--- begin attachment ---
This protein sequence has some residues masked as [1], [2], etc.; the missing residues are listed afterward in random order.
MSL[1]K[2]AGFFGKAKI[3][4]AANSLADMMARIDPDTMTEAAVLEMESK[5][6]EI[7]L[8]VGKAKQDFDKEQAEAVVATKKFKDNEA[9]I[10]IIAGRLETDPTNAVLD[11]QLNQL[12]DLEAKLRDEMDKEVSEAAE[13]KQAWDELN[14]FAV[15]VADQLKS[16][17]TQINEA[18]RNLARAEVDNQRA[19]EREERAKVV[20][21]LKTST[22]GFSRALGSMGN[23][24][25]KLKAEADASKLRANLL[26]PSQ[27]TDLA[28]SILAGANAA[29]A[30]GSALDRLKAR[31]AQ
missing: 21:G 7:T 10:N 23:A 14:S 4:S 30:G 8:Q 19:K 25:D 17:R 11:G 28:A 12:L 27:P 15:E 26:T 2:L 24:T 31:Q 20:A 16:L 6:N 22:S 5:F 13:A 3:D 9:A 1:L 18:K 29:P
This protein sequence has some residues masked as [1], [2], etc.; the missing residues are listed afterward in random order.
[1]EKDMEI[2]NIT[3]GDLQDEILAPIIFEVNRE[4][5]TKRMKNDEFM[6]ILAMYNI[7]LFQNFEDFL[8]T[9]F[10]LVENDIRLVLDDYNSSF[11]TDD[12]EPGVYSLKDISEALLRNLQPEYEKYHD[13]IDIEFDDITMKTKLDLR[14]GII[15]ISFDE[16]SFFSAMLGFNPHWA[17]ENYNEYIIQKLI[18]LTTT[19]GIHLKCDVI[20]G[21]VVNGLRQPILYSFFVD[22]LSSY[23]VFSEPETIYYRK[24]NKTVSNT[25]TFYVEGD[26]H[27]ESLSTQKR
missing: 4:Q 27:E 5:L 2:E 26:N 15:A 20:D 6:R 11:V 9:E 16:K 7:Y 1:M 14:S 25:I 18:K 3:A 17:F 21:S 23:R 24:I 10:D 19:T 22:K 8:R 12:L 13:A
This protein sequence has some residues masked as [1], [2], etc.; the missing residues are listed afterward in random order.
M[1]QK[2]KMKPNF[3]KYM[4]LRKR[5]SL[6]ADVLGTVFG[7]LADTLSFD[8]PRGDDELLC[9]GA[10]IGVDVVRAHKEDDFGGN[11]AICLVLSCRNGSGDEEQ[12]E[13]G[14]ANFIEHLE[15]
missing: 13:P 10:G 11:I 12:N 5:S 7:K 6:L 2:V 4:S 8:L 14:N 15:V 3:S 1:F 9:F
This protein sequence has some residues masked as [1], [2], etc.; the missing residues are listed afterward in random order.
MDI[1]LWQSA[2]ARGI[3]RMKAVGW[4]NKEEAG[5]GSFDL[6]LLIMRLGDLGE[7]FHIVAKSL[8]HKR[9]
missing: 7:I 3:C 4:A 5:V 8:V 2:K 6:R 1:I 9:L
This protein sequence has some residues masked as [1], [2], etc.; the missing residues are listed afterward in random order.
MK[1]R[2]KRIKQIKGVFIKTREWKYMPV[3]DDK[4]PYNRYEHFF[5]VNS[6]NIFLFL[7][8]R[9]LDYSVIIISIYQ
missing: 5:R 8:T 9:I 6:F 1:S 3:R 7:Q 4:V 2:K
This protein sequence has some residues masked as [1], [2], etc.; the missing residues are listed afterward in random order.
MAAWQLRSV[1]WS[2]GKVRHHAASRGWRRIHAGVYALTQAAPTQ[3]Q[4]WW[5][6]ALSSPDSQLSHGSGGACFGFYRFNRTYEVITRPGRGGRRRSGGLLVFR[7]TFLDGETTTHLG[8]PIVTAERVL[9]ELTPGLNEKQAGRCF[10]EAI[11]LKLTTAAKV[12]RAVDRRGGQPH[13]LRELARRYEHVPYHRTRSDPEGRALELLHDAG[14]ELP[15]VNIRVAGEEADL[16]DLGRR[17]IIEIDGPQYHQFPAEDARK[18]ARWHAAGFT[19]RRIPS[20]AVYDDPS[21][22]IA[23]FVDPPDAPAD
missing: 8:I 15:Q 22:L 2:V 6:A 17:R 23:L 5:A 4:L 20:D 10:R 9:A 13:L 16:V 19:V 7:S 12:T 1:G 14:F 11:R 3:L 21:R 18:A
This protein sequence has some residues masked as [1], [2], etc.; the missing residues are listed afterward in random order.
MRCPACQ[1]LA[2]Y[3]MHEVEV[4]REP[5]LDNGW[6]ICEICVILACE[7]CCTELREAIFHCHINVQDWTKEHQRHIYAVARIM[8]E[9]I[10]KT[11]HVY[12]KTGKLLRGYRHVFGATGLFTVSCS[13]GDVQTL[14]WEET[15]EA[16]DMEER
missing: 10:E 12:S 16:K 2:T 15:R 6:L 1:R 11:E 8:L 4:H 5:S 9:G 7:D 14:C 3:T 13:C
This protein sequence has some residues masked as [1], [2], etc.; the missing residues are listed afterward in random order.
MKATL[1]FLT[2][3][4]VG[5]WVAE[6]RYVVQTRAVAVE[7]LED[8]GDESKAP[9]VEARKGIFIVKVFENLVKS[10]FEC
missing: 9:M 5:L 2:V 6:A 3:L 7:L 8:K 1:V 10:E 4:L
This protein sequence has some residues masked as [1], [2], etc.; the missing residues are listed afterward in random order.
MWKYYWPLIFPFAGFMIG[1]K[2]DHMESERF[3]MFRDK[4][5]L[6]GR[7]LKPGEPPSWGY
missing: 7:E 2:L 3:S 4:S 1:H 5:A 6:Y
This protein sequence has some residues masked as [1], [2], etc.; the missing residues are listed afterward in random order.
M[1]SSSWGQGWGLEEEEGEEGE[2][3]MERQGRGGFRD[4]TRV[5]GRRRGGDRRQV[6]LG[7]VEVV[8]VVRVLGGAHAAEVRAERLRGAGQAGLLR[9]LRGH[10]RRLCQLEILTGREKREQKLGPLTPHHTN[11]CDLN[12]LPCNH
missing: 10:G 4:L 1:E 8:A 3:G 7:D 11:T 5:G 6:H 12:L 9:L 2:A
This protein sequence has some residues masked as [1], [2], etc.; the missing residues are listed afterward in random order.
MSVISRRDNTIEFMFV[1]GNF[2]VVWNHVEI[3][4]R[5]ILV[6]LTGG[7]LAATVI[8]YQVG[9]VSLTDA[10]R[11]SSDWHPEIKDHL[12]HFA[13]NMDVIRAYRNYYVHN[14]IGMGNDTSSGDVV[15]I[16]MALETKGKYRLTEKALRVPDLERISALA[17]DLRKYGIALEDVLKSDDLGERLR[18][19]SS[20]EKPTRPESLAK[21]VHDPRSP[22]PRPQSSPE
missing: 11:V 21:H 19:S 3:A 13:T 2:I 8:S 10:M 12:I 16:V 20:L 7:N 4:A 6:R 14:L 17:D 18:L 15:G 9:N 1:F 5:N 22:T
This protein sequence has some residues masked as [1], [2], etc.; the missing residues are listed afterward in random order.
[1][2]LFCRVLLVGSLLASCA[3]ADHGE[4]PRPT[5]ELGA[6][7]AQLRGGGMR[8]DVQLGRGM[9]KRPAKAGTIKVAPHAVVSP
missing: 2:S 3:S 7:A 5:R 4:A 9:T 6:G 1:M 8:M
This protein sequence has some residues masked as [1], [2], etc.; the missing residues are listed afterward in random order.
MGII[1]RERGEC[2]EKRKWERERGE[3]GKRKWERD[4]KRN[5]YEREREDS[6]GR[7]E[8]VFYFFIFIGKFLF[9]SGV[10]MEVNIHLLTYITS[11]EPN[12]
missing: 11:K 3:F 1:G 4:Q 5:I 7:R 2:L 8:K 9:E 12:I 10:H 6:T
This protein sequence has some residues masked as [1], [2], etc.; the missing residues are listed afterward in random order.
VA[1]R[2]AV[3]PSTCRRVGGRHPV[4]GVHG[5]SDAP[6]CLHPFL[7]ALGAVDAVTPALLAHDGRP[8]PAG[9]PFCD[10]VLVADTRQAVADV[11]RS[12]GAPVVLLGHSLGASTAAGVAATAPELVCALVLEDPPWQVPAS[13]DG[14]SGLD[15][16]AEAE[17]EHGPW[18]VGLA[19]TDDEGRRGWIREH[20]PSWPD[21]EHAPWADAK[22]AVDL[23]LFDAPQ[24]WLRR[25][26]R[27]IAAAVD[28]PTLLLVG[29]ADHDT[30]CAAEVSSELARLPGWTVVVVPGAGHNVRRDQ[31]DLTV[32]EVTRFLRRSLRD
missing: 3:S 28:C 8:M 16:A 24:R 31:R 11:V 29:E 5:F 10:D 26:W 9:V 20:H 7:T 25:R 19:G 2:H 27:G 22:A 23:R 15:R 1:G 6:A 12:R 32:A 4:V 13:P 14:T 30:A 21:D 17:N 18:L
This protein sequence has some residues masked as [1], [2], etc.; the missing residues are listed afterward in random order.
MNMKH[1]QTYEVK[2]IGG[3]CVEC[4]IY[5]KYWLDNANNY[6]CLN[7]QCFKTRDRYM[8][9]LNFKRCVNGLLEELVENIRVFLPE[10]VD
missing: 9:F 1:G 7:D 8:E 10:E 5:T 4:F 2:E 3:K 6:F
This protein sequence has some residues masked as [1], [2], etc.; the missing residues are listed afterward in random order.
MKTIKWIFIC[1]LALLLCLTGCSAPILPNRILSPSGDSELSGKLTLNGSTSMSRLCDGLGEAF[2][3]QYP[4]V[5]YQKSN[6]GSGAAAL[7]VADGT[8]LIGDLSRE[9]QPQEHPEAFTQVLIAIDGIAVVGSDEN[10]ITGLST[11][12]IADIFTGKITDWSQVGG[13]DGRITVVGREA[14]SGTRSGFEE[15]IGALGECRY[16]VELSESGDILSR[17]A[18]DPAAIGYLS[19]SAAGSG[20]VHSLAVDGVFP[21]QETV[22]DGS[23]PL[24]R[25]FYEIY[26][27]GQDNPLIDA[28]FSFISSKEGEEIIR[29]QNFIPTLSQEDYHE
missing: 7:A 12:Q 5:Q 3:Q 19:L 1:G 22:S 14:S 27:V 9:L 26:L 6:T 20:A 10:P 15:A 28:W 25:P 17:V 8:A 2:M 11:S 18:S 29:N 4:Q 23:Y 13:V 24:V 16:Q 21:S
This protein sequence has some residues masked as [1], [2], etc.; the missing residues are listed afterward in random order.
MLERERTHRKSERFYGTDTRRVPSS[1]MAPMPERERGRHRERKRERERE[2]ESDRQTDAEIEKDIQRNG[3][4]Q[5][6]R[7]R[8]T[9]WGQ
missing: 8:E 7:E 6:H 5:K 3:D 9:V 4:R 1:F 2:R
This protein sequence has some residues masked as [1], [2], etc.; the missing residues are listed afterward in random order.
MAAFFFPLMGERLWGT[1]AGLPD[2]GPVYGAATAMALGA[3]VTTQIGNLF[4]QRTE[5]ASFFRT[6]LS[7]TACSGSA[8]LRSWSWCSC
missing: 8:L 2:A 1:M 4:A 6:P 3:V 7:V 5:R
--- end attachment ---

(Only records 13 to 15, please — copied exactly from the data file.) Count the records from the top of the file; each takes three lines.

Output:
This protein sequence has some residues masked as [1], [2], etc.; the missing residues are listed afterward in random order.
MGII[1]RERGEC[2]EKRKWERERGE[3]GKRKWERD[4]KRN[5]YEREREDS[6]GR[7]E[8]VFYFFIFIGKFLF[9]SGV[10]MEVNIHLLTYITS[11]EPN[12]
missing: 11:K 3:F 1:G 4:Q 5:I 7:R 2:L 8:K 9:E 12:I 10:H 6:T
This protein sequence has some residues masked as [1], [2], etc.; the missing residues are listed afterward in random order.
VA[1]R[2]AV[3]PSTCRRVGGRHPV[4]GVHG[5]SDAP[6]CLHPFL[7]ALGAVDAVTPALLAHDGRP[8]PAG[9]PFCD[10]VLVADTRQAVADV[11]RS[12]GAPVVLLGHSLGASTAAGVAATAPELVCALVLEDPPWQVPAS[13]DG[14]SGLD[15][16]AEAE[17]EHGPW[18]VGLA[19]TDDEGRRGWIREH[20]PSWPD[21]EHAPWADAK[22]AVDL[23]LFDAPQ[24]WLRR[25][26]R[27]IAAAVD[28]PTLLLVG[29]ADHDT[30]CAAEVSSELARLPGWTVVVVPGAGHNVRRDQ[31]DLTV[32]EVTRFLRRSLRD
missing: 3:S 28:C 8:M 16:A 24:R 31:R 11:V 29:E 5:F 10:D 26:W 9:V 20:H 7:T 25:R 19:G 2:H 27:G 22:A 23:R 15:R 1:G 6:A 12:R 32:A 4:V 13:P 14:T 30:A 21:D 17:N 18:L
This protein sequence has some residues masked as [1], [2], etc.; the missing residues are listed afterward in random order.
MNMKH[1]QTYEVK[2]IGG[3]CVEC[4]IY[5]KYWLDNANNY[6]CLN[7]QCFKTRDRYM[8][9]LNFKRCVNGLLEELVENIRVFLPE[10]VD
missing: 9:F 1:G 7:D 8:E 10:E 5:T 4:F 2:E 3:K 6:F